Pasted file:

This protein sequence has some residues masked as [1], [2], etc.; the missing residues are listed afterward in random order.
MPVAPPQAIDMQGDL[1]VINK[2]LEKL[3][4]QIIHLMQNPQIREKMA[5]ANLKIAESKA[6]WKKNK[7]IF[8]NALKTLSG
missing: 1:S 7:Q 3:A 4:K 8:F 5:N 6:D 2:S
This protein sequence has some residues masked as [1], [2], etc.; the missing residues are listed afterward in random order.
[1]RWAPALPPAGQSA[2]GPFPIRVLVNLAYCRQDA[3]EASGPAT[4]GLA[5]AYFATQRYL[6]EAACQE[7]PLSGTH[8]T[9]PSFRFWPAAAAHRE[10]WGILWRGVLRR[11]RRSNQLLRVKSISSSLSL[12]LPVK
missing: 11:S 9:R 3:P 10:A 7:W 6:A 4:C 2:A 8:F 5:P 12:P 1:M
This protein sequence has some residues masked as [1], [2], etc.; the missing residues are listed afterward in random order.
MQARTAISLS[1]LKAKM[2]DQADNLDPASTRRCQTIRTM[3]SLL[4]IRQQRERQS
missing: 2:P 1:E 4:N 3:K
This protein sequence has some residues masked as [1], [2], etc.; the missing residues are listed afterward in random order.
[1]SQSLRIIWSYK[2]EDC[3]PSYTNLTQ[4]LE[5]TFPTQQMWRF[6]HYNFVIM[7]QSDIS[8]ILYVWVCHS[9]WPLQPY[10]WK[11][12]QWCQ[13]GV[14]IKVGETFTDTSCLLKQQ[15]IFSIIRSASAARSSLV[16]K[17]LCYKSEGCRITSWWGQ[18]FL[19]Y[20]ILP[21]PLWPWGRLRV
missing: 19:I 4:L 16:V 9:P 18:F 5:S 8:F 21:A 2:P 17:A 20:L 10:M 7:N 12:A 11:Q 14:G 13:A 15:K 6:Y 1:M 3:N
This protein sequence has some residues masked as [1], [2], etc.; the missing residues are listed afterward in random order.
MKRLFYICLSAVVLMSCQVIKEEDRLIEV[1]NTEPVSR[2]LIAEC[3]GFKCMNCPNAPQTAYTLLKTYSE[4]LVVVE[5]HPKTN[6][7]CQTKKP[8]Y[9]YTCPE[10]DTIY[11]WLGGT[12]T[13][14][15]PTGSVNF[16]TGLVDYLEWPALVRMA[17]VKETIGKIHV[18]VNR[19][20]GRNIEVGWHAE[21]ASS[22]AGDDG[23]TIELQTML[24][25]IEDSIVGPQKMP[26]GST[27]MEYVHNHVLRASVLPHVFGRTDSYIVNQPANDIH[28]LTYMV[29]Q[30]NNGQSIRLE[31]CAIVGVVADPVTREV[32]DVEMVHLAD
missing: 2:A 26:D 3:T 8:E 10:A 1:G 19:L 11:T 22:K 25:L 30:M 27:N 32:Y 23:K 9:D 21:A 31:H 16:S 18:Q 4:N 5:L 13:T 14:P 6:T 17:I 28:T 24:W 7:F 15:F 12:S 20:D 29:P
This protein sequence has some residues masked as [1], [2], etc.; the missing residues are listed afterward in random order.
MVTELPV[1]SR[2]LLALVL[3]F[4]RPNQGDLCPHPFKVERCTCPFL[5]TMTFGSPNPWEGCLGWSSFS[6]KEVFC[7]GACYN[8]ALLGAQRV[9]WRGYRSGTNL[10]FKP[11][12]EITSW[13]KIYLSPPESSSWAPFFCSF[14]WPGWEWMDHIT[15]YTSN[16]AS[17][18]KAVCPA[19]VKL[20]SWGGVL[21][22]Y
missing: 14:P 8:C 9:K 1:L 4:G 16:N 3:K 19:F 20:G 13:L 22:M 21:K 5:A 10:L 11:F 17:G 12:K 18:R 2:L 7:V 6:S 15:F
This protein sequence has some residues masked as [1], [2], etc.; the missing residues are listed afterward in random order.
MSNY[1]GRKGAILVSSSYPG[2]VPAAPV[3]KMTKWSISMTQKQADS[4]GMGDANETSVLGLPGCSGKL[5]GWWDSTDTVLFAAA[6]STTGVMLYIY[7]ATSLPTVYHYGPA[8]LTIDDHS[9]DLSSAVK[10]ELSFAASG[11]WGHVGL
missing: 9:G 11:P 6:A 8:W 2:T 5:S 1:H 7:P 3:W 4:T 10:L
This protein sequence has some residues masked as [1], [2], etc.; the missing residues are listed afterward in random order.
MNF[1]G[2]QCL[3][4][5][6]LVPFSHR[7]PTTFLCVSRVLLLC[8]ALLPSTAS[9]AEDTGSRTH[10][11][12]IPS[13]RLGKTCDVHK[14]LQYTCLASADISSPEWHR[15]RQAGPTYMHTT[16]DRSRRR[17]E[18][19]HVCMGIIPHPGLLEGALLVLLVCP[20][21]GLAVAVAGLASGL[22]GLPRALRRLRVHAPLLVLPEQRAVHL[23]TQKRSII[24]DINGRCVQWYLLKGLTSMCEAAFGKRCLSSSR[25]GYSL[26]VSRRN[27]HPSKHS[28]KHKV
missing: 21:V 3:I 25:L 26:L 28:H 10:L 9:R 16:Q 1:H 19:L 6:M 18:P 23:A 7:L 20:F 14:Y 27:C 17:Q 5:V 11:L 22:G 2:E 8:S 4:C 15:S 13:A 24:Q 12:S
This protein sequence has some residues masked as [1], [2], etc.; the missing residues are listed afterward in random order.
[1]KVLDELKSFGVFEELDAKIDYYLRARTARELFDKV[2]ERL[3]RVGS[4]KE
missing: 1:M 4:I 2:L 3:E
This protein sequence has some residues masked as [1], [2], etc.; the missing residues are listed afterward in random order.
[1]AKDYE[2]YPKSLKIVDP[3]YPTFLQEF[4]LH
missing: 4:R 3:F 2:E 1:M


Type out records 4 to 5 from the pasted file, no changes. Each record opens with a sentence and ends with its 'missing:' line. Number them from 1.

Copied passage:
This protein sequence has some residues masked as [1], [2], etc.; the missing residues are listed afterward in random order.
[1]SQSLRIIWSYK[2]EDC[3]PSYTNLTQ[4]LE[5]TFPTQQMWRF[6]HYNFVIM[7]QSDIS[8]ILYVWVCHS[9]WPLQPY[10]WK[11][12]QWCQ[13]GV[14]IKVGETFTDTSCLLKQQ[15]IFSIIRSASAARSSLV[16]K[17]LCYKSEGCRITSWWGQ[18]FL[19]Y[20]ILP[21]PLWPWGRLRV
missing: 19:I 4:L 16:V 9:P 18:F 5:S 8:F 21:A 2:P 17:A 20:L 10:M 7:N 12:A 11:Q 14:G 13:A 15:K 6:Y 1:M 3:N
This protein sequence has some residues masked as [1], [2], etc.; the missing residues are listed afterward in random order.
MKRLFYICLSAVVLMSCQVIKEEDRLIEV[1]NTEPVSR[2]LIAEC[3]GFKCMNCPNAPQTAYTLLKTYSE[4]LVVVE[5]HPKTN[6][7]CQTKKP[8]Y[9]YTCPE[10]DTIY[11]WLGGT[12]T[13][14][15]PTGSVNF[16]TGLVDYLEWPALVRMA[17]VKETIGKIHV[18]VNR[19][20]GRNIEVGWHAE[21]ASS[22]AGDDG[23]TIELQTML[24][25]IEDSIVGPQKMP[26]GST[27]MEYVHNHVLRASVLPHVFGRTDSYIVNQPANDIH[28]LTYMV[29]Q[30]NNGQSIRLE[31]CAIVGVVADPVTREV[32]DVEMVHLAD
missing: 2:A 26:D 3:T 8:E 10:A 1:G 19:L 11:T 22:K 25:L 30:M 27:N 32:Y 23:K 9:D 21:A 31:H 16:S 18:Q 4:N 5:L 13:T 14:P 6:T 17:I 28:T 24:W 7:F 15:F 12:S 20:D 29:P